A $2 billion development venture along the Southwest Waterfront is threatening one family's local business. The Post spoke with the owners of Captain White Seafood and Jessie Taylor Seafood about what the huge development could mean for the future of the fish market. (Ashleigh Joplin/The Washington Post)

On a cool Saturday morning, Sunny White was where he has spent most of the past 45 years, at the fish market on Washington’s Southwest Waterfront, selling crabs to anyone he could persuade to buy.

“Hey, King! What you looking for?” White barked at a stranger in a Los Angeles Kings cap, pushing a crab at the man and his girlfriend before they could slip around the corner to check his competitor’s prices.

Anything was better than losing a customer to Jesse Taylor Seafood, owned by the Evans clan, otherwise known as White’s chief rival in the hurly-burly of peddling crabs.

“If you haven’t sold it in the first minute,” White said, reciting his own first law of fish market survival, “you’re not getting nothing.”

After four decades in the market’s trenches on Maine Avenue SW, White, 67, and his brother Billy, 60, owners of several business there, including ­Captain White Seafood City, are long accustomed to the open-air, over-the-counter hustle that has drawn customers since the early 1800s.

Slashing prices, shouting salesmen, loudspeakers and bullhorns — the Whites and Evanses have, over the years, tried whatever it takes to beat one another.

Yet their rivalry has grown more acrimonious as a developer seeking to transform the waterfront into another luxury Shangri-La has targeted two of the Whites’ businesses for eviction while forging an alliance with the Evanses.

“This is my world,” Sunny White said, “and they’re trying to take it.”

Yet what the Whites view as a hostile takeover, the Evanses see as an opportunity for a ramshackle market desperate for improvements. “They want things to stay the way they are,” said Steve Evans, the son of a Jesse Taylor Seafood owner. “It’s a power trip.”

A staple of any urban transformation is the inevitable clash of old vs. new, the indigenous and the encroacher, the longtime merchants accustomed to a certain culture and the developers driving the change.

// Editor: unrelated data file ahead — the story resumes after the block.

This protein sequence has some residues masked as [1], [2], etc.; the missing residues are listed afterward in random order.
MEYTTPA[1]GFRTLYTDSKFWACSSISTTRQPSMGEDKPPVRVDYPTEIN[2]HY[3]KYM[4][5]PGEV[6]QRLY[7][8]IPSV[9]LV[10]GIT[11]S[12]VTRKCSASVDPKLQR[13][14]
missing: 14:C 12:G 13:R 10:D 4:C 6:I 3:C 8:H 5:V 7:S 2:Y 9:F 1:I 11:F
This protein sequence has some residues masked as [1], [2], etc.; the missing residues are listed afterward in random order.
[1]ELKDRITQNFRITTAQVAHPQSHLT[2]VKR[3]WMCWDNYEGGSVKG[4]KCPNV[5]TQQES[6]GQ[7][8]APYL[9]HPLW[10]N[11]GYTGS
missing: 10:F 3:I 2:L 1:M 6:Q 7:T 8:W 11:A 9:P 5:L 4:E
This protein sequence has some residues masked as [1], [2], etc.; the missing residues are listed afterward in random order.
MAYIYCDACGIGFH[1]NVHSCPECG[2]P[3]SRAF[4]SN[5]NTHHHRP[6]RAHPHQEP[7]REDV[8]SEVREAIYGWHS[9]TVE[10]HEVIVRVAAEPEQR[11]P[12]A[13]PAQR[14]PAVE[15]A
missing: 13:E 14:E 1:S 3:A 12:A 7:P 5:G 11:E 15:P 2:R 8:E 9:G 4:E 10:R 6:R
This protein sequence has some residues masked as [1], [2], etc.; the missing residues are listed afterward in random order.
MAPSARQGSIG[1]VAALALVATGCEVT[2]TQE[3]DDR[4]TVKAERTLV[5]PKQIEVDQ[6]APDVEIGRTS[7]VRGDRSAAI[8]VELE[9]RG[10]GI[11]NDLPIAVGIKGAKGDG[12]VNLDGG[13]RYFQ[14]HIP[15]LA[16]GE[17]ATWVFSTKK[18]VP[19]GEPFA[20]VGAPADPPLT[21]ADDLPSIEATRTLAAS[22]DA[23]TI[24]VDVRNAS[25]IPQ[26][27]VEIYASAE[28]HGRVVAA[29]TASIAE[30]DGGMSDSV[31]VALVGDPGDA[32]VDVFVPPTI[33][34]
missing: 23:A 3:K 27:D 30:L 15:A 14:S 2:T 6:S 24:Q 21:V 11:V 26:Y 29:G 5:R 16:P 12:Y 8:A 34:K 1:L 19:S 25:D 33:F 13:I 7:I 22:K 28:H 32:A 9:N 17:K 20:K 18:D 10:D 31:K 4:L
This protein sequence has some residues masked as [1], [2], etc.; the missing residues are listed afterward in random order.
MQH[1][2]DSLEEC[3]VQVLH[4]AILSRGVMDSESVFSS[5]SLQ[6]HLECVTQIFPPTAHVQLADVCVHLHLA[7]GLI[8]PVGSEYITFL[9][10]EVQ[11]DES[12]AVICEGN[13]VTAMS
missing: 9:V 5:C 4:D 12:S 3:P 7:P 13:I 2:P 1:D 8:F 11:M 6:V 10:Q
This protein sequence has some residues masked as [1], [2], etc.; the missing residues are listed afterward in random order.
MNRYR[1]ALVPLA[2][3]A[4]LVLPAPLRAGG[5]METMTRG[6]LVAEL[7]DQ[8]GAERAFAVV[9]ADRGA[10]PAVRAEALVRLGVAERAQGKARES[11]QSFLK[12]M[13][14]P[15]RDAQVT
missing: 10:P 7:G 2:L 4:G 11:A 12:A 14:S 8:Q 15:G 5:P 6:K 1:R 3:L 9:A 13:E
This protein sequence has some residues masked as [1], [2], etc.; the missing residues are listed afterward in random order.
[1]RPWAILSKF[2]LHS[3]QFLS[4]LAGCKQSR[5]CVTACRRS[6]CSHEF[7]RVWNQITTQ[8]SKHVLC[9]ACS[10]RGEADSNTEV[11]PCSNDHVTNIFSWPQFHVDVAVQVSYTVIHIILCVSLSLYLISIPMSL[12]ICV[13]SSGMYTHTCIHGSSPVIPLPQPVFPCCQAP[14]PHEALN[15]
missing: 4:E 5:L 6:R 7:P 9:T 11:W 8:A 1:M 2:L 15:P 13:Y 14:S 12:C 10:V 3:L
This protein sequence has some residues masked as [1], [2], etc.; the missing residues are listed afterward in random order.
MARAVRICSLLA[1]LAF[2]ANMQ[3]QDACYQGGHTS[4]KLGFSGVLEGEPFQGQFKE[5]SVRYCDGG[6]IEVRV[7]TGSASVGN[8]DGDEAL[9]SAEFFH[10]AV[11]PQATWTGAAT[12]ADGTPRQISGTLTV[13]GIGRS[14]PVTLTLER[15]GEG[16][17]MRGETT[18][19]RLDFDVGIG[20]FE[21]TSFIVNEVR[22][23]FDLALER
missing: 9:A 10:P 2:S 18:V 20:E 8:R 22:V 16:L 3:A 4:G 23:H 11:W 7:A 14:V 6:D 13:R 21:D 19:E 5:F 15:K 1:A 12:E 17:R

Yet what distinguishes the battle on the Southwest Waterfront is not a Goliath-like developer clashing with a merchant. It’s that the developer is driving a deeper wedge between two longtime rivals, and that clash is overshadowing, at least for the moment, a showcase project to revive the Southwest Waterfront.

A $2 billion project
Cranes signal the coming change to the area around the market. But developer PN Hoffman has pledged to preserve it. (Jabin Botsford/The Washington Post)

For years, the development team led by PN Hoffman has taken pains to express appreciation for the fish market’s history and to promise that its future is secure along a corridor that will be redefined by a $2 billion mix of condominiums, hotels, bars and shops.

At the same time, the developer, which took over the market’s management from the D.C. government, is seeking to evict Salt Water Seafood and the Wharf, two of the three businesses that belong to the Whites, the market’s dominant tenant. The Whites retaliated by filing a lawsuit, alleging that the builder is harassing them as part of a campaign to force them out. Their dispute is slated for mediation.

The developer, said Mark Dorigan, a PN Hoffman executive, is “the new sheriff” at a market that has long been a “Wild West” in which the Whites hold leases that may not be valid, owe rent and violate city codes.

“We just want everyone playing by the same rules,” Dorigan said. “All we are trying to do is have a safe and vibrant fish market.”

But the Whites say they have done nothing wrong, and that the developer wants to control the land that they occupy.

“We are fighting for our way of life,” said Penny White, an owner and the wife of Billy White.

Over the past two years, PN Hoffman has formed an alliance with the Evanses — and with the operator of the market’s fish-cleaning house, who has feuded with the Whites.

“I’m working with the group that wants to work with us,” Dorigan said.

In June, the developer’s attorney sent the eviction notice to the Whites, writing that they are maintaining a dining barge without a permit and that it “poses a significant safety risk to the public.”

The attorney also asserted that earlier this year “a young child had to be rescued from the water after falling off the Barge.”

Yet Dorigan, when asked, could provide no evidence that anyone fell off the Whites’ barge.

The Whites contend that the developer is seeking to damage their reputation.

“No child has ever fallen off the barge,” Penny White said. “How can they just say that? Is it about this child or evicting us?”

Locking bullhorns

On a Wednesday morning, Shelton Evans, 71, was at his desk at Jesse Taylor Seafood, eying security monitors showing salesmen at the front counter selling such items as fresh salmon heads and jumbo stuffed crabs. Down the hall was the bed in which he sleeps when he is working a week-long shift.

His son, Steve, 51, was slumped in an overstuffed leather chair, and the two men were recalling the time, years ago, when the Whites started using a bullhorn to get shoppers’ attention.

“YOU AIN’T RIGHT,” Billy White shouted, “UNLESS YOU’RE EATING AT CAP’N WHITE!”

“I hated that damn bullhorn,” Shelton Evans said.

The Evanses retaliated by installing a sound system and blasting music.

“Whatever it took to drown them out,” Steve Evans recalled. “I’m not saying we’re the Hatfields and McCoys, but it’s always going to be someone trying to get the edge on someone else.”